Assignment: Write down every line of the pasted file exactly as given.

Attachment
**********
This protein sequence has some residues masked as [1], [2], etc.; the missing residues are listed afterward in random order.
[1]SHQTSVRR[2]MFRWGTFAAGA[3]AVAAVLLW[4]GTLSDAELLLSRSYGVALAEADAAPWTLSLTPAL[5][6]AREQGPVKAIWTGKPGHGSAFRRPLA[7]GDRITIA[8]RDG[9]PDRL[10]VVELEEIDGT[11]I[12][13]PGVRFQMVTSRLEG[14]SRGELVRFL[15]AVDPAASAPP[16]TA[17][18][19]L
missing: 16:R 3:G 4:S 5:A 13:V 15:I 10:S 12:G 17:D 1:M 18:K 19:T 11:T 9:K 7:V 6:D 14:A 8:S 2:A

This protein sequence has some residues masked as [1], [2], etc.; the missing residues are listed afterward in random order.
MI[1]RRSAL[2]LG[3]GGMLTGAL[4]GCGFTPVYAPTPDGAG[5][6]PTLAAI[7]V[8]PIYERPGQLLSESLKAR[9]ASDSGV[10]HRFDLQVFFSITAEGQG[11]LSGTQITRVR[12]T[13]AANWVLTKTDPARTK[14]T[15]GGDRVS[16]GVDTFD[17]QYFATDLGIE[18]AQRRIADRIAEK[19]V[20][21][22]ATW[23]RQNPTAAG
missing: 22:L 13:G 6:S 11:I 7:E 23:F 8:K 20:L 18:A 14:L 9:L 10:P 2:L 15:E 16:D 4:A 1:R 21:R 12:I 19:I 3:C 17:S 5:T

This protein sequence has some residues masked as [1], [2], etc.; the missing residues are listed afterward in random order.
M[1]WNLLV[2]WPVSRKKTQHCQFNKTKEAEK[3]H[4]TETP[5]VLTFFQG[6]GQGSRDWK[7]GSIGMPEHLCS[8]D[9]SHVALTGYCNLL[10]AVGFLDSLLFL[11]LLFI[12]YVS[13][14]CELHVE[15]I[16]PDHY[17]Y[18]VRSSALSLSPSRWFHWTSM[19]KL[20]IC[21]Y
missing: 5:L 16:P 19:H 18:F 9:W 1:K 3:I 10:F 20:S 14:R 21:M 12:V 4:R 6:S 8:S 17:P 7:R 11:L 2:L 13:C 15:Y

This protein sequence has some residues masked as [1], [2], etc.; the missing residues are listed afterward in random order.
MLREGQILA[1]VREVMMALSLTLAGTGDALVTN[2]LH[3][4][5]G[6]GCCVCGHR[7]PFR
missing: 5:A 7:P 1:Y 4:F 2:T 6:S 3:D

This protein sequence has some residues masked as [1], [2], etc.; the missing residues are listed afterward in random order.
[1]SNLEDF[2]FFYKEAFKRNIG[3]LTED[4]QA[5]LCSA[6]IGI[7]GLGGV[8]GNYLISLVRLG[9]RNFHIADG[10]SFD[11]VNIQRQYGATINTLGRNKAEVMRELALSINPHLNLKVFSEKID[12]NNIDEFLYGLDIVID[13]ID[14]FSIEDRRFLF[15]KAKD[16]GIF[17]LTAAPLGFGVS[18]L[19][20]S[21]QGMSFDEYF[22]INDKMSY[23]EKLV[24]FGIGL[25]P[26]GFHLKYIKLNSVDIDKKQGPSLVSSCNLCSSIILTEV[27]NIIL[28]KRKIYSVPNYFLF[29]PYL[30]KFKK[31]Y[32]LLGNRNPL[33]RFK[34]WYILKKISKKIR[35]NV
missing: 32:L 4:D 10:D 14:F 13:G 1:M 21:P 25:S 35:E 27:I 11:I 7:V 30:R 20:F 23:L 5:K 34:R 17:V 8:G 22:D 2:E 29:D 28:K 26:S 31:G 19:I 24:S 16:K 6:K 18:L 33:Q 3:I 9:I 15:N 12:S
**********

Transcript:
This protein sequence has some residues masked as [1], [2], etc.; the missing residues are listed afterward in random order.
[1]SHQTSVRR[2]MFRWGTFAAGA[3]AVAAVLLW[4]GTLSDAELLLSRSYGVALAEADAAPWTLSLTPAL[5][6]AREQGPVKAIWTGKPGHGSAFRRPLA[7]GDRITIA[8]RDG[9]PDRL[10]VVELEEIDGT[11]I[12][13]PGVRFQMVTSRLEG[14]SRGELVRFL[15]AVDPAASAPP[16]TA[17][18][19]L
missing: 16:R 3:G 4:S 5:A 13:V 15:I 10:S 12:G 17:D 1:M 18:K 19:T 11:T 9:K 7:V 6:D 14:A 8:S 2:A

This protein sequence has some residues masked as [1], [2], etc.; the missing residues are listed afterward in random order.
MI[1]RRSAL[2]LG[3]GGMLTGAL[4]GCGFTPVYAPTPDGAG[5][6]PTLAAI[7]V[8]PIYERPGQLLSESLKAR[9]ASDSGV[10]HRFDLQVFFSITAEGQG[11]LSGTQITRVR[12]T[13]AANWVLTKTDPARTK[14]T[15]GGDRVS[16]GVDTFD[17]QYFATDLGIE[18]AQRRIADRIAEK[19]V[20][21][22]ATW[23]RQNPTAAG
missing: 22:L 13:G 6:S 11:I 7:E 23:F 8:K 20:L 18:A 14:L 9:L 10:P 2:L 15:E 16:D 4:A 1:R 21:R 12:I 19:I 3:C 17:S 5:T

This protein sequence has some residues masked as [1], [2], etc.; the missing residues are listed afterward in random order.
M[1]WNLLV[2]WPVSRKKTQHCQFNKTKEAEK[3]H[4]TETP[5]VLTFFQG[6]GQGSRDWK[7]GSIGMPEHLCS[8]D[9]SHVALTGYCNLL[10]AVGFLDSLLFL[11]LLFI[12]YVS[13][14]CELHVE[15]I[16]PDHY[17]Y[18]VRSSALSLSPSRWFHWTSM[19]KL[20]IC[21]Y
missing: 5:L 16:P 19:H 18:F 9:W 1:K 3:I 10:F 20:S 14:R 21:M 12:V 4:R 6:S 8:S 17:P 7:R 11:L 2:L 13:C 15:Y

This protein sequence has some residues masked as [1], [2], etc.; the missing residues are listed afterward in random order.
MLREGQILA[1]VREVMMALSLTLAGTGDALVTN[2]LH[3][4][5]G[6]GCCVCGHR[7]PFR
missing: 5:A 7:P 1:Y 4:F 2:T 6:S 3:D

This protein sequence has some residues masked as [1], [2], etc.; the missing residues are listed afterward in random order.
[1]SNLEDF[2]FFYKEAFKRNIG[3]LTED[4]QA[5]LCSA[6]IGI[7]GLGGV[8]GNYLISLVRLG[9]RNFHIADG[10]SFD[11]VNIQRQYGATINTLGRNKAEVMRELALSINPHLNLKVFSEKID[12]NNIDEFLYGLDIVID[13]ID[14]FSIEDRRFLF[15]KAKD[16]GIF[17]LTAAPLGFGVS[18]L[19][20]S[21]QGMSFDEYF[22]INDKMSY[23]EKLV[24]FGIGL[25]P[26]GFHLKYIKLNSVDIDKKQGPSLVSSCNLCSSIILTEV[27]NIIL[28]KRKIYSVPNYFLF[29]PYL[30]KFKK[31]Y[32]LLGNRNPL[33]RFK[34]WYILKKISKKIR[35]NV
missing: 32:L 4:D 10:D 14:F 13:G 1:M 21:P 25:S 35:E 27:I 11:I 7:V 30:R 20:F 23:L 5:K 34:R 17:V 8:G 22:D 2:E 29:D 28:K 26:S 31:G 19:I 24:S 16:K 6:K 18:L 33:Q 3:I 9:I 15:N 12:S